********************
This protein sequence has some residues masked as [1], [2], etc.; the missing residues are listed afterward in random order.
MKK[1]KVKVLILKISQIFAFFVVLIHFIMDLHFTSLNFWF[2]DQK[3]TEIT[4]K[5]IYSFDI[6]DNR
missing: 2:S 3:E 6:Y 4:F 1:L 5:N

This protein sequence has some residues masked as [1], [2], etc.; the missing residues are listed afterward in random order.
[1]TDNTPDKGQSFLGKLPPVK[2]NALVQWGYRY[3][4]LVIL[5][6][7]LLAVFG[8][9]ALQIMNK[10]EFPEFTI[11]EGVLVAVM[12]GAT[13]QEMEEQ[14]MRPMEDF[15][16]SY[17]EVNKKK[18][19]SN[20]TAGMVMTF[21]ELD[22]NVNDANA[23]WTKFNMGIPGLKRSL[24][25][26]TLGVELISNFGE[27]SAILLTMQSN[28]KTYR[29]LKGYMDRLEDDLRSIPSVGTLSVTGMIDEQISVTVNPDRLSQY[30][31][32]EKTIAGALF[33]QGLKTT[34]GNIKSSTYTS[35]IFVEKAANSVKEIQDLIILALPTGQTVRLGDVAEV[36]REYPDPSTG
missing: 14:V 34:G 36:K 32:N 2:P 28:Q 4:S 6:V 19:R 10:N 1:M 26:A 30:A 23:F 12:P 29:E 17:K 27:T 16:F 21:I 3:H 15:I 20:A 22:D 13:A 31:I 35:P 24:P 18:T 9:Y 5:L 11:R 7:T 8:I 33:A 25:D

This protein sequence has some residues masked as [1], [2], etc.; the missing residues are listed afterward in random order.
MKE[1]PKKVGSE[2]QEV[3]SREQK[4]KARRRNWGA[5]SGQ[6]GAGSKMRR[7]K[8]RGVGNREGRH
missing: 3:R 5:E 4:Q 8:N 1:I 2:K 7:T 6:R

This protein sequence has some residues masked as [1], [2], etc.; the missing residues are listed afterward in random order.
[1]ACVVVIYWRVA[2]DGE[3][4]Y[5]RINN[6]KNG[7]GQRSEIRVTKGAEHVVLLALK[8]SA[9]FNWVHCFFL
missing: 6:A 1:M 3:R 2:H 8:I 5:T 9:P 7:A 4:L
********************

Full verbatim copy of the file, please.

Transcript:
This protein sequence has some residues masked as [1], [2], etc.; the missing residues are listed afterward in random order.
MKK[1]KVKVLILKISQIFAFFVVLIHFIMDLHFTSLNFWF[2]DQK[3]TEIT[4]K[5]IYSFDI[6]DNR
missing: 2:S 3:E 6:Y 4:F 1:L 5:N

This protein sequence has some residues masked as [1], [2], etc.; the missing residues are listed afterward in random order.
[1]TDNTPDKGQSFLGKLPPVK[2]NALVQWGYRY[3][4]LVIL[5][6][7]LLAVFG[8][9]ALQIMNK[10]EFPEFTI[11]EGVLVAVM[12]GAT[13]QEMEEQ[14]MRPMEDF[15][16]SY[17]EVNKKK[18][19]SN[20]TAGMVMTF[21]ELD[22]NVNDANA[23]WTKFNMGIPGLKRSL[24][25][26]TLGVELISNFGE[27]SAILLTMQSN[28]KTYR[29]LKGYMDRLEDDLRSIPSVGTLSVTGMIDEQISVTVNPDRLSQY[30][31][32]EKTIAGALF[33]QGLKTT[34]GNIKSSTYTS[35]IFVEKAANSVKEIQDLIILALPTGQTVRLGDVAEV[36]REYPDPSTG
missing: 14:V 34:G 36:K 32:N 2:P 28:Q 4:S 6:V 19:R 10:N 1:M 26:A 30:A 23:F 12:P 29:E 17:K 27:T 16:F 21:I 3:H 15:I 20:A 22:D 13:A 31:I 35:P 24:P 18:T 9:Y 5:L 11:R 7:T 8:I 33:A 25:D

This protein sequence has some residues masked as [1], [2], etc.; the missing residues are listed afterward in random order.
MKE[1]PKKVGSE[2]QEV[3]SREQK[4]KARRRNWGA[5]SGQ[6]GAGSKMRR[7]K[8]RGVGNREGRH
missing: 3:R 5:E 4:Q 8:N 1:I 2:K 7:T 6:R

This protein sequence has some residues masked as [1], [2], etc.; the missing residues are listed afterward in random order.
[1]ACVVVIYWRVA[2]DGE[3][4]Y[5]RINN[6]KNG[7]GQRSEIRVTKGAEHVVLLALK[8]SA[9]FNWVHCFFL
missing: 6:A 1:M 3:R 2:H 8:I 5:T 9:P 7:A 4:L